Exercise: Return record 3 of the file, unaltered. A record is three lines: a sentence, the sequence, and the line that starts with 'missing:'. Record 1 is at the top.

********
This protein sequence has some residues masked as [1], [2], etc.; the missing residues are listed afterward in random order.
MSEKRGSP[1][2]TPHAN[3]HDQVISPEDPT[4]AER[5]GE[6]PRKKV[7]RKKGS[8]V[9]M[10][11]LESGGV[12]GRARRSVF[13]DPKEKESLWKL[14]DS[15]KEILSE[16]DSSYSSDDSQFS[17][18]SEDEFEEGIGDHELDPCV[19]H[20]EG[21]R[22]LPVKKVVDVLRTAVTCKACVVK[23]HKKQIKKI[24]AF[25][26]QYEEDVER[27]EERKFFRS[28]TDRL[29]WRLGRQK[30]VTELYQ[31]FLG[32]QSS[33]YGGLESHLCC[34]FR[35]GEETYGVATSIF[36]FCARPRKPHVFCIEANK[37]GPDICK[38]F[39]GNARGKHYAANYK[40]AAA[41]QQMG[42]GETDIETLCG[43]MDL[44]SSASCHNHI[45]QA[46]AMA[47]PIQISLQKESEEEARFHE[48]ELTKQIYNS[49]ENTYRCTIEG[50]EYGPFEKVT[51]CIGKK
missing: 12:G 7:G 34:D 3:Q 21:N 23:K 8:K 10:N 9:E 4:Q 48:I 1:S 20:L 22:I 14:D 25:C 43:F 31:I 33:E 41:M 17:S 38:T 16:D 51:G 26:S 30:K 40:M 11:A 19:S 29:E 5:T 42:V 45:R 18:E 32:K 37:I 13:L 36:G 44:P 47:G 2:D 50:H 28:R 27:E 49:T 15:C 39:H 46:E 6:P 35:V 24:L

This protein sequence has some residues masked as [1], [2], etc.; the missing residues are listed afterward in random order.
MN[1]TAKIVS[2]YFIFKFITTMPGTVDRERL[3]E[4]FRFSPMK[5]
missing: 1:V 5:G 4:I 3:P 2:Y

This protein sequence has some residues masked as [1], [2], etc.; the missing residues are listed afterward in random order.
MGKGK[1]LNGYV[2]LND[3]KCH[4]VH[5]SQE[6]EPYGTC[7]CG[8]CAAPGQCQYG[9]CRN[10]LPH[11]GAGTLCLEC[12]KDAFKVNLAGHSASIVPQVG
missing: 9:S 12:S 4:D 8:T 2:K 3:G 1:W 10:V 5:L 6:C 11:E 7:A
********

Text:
This protein sequence has some residues masked as [1], [2], etc.; the missing residues are listed afterward in random order.
MGKGK[1]LNGYV[2]LND[3]KCH[4]VH[5]SQE[6]EPYGTC[7]CG[8]CAAPGQCQYG[9]CRN[10]LPH[11]GAGTLCLEC[12]KDAFKVNLAGHSASIVPQVG
missing: 9:S 12:S 4:D 8:T 2:K 3:G 1:W 10:V 5:L 6:C 11:E 7:A